Prevalence of and risk factors for perioperative arrhythmias in neonates and children after cardiopulmonary bypass: continuous holter monitoring before and for three days after surgery.
; ; et al
in Journal of cardiothoracic surgery (2010), 5
BACKGROUND: A comprehensive evaluation of postoperative arrhythmias following surgery for congenital heart disease by continuous Holter monitoring has not been carried out. We aimed, firstly, to establish ... [more ▼]
BACKGROUND: A comprehensive evaluation of postoperative arrhythmias following surgery for congenital heart disease by continuous Holter monitoring has not been carried out. We aimed, firstly, to establish the time course of pre- and early postoperative arrhythmias by beat-to-beat analysis following cardiopulmonary bypass and, secondly, to examine which surgical procedures present risk factors for specific arrhythmias. METHODS: 494 consecutive patients, including 96 neonates, were studied with serial 24-hour Holter electrocardiograms before as well as uninterruptedly during the first 72 hours after surgery and prior to discharge. RESULTS: Within 24 hours of surgery 59% of the neonates and 79% of the older children developed arrhythmias. Junctional ectopic tachycardia occurred in 9% of neonates and 5% of non-neonates and ventricular tachycardia in 3% and 15%, respectively.For neonates, male sex and longer cross-clamping time independently increased the risk for arrhythmias (odds ratios 2.83 and 1.96/minute, respectively). Ventricular septal defect repair was a strong risk factor for junctional ectopic tachycardia in neonates and in older children (odds ratios 18.8 and 3.69, respectively). For infants and children, older age (odds ratio 1.01/month) and closure of atrial septal defects (odds ratio 2.68) predisposed to arrhythmias of any type. CONCLUSIONS: We present the largest cohort of neonates, infants and children that has been prospectively studied for the occurrence of arrhythmias after cardiac surgery. Postoperative arrhythmias are a frequent and transient phenomenon after cardiopulmonary bypass, provoked both by mechanical irritation of the conduction system and by humoral factors. [less ▲]Detailed reference viewed: 44 (0 ULg)
Magnetic guide-wire navigation in pulmonary and systemic arterial catheterization: initial experience in pigs.
; ; SEGHAYE, Marie-Christine
in Journal of Vascular and Interventional Radiology [=JVIR] (2007), 18(4), 545-551
PURPOSE: Cardiovascular catheterization can be challenging whenever a stenosis or an abnormal vascular course interferes with probing the target vessel. This study addresses the feasibility of navigating ... [more ▼]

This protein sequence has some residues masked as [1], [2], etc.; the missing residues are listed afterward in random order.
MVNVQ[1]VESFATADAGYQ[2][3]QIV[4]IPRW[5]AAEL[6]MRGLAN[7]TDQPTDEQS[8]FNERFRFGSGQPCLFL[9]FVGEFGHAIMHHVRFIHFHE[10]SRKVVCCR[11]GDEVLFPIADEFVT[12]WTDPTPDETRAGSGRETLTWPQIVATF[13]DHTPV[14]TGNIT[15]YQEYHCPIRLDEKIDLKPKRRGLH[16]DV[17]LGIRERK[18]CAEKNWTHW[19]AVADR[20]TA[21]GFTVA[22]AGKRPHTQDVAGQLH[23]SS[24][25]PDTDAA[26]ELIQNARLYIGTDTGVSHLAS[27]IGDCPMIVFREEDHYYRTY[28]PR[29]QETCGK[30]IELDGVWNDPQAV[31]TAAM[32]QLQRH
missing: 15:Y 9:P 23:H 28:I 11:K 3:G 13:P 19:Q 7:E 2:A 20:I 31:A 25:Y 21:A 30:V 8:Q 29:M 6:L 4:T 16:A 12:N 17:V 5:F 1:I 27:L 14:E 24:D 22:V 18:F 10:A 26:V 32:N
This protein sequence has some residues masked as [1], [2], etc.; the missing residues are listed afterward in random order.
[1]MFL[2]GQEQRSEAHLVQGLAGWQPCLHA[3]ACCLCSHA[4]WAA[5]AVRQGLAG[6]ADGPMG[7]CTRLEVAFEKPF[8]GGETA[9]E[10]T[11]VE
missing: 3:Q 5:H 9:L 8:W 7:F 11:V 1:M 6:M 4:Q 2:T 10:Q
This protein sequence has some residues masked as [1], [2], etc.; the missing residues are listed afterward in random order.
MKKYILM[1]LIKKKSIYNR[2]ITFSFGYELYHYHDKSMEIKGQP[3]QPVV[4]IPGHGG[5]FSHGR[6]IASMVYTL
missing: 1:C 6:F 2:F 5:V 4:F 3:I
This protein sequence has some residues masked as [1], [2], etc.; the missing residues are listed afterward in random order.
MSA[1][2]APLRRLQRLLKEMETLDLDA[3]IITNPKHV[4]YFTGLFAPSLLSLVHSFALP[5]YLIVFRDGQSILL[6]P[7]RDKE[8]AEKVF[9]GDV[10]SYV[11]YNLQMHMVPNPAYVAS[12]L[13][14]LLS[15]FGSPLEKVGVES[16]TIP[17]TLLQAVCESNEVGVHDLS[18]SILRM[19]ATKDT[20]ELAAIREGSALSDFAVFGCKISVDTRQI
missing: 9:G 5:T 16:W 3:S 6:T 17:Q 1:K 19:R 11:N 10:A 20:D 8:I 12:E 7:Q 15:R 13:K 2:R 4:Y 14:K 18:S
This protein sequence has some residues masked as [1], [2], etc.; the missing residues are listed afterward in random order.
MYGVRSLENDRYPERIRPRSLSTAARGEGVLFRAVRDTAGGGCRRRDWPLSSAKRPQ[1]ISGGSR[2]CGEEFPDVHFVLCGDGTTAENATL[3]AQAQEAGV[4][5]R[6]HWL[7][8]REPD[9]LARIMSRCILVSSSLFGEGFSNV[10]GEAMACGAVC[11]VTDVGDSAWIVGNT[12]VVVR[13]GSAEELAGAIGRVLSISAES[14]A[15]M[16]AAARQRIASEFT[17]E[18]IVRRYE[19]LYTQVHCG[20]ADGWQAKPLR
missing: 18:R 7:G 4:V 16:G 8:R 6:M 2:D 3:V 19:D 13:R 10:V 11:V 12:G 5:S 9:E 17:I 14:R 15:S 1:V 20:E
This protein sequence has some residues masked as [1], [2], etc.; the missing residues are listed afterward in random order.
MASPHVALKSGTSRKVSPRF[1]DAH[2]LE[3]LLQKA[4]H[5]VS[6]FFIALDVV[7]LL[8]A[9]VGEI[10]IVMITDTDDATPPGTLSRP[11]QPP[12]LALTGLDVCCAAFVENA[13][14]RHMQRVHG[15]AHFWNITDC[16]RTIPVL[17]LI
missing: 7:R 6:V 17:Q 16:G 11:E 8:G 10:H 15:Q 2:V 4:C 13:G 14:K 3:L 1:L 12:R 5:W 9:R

PURPOSE: Cardiovascular catheterization can be challenging whenever a stenosis or an abnormal vascular course interferes with probing the target vessel. This study addresses the feasibility of navigating a guide wire with a magnetic tip by an external magnetic field through pulmonary and systemic arteries in an experimental porcine model. MATERIALS AND METHODS: We investigated six piglets using magnetic guide-wire navigation. Two pulmonary arteriograms were taken from different angles in order to reconstruct the three-dimensional vessel anatomy. A computer interface then calculated three-dimensional coordinates for the vessel in space. Using these coordinates, two external magnets were positioned to create magnetic vectors along the expected vessel course. Magnetically enabled guide wires were then navigated into the vessels using the magnetic field to orient the guide-wire tips. Aortic and renal branches were addressed in a similar fashion. Difficulty in reaching the target vessel was reflected by the number of attempts that were necessary. After 10 failed attempts, the maneuver was recorded to have failed. RESULTS: Thirty-five of 37 (94.6%) arteries with branches at acute angles were reached successfully using magnetic navigation. In two pigs, the left upper lobe artery could not be probed. Peripheral arteries of small diameter were easier to reach than large central arteries, requiring less attempts. CONCLUSIONS: Magnetic guide-wire navigation is feasible in the arteries of the lungs, the head and neck, and the kidneys. It is particularly useful in entering small arterial branches at acute angles and may facilitate interventional therapy in a variety of vascular diseases in children and adults. [less ▲]Detailed reference viewed: 19 (0 ULg)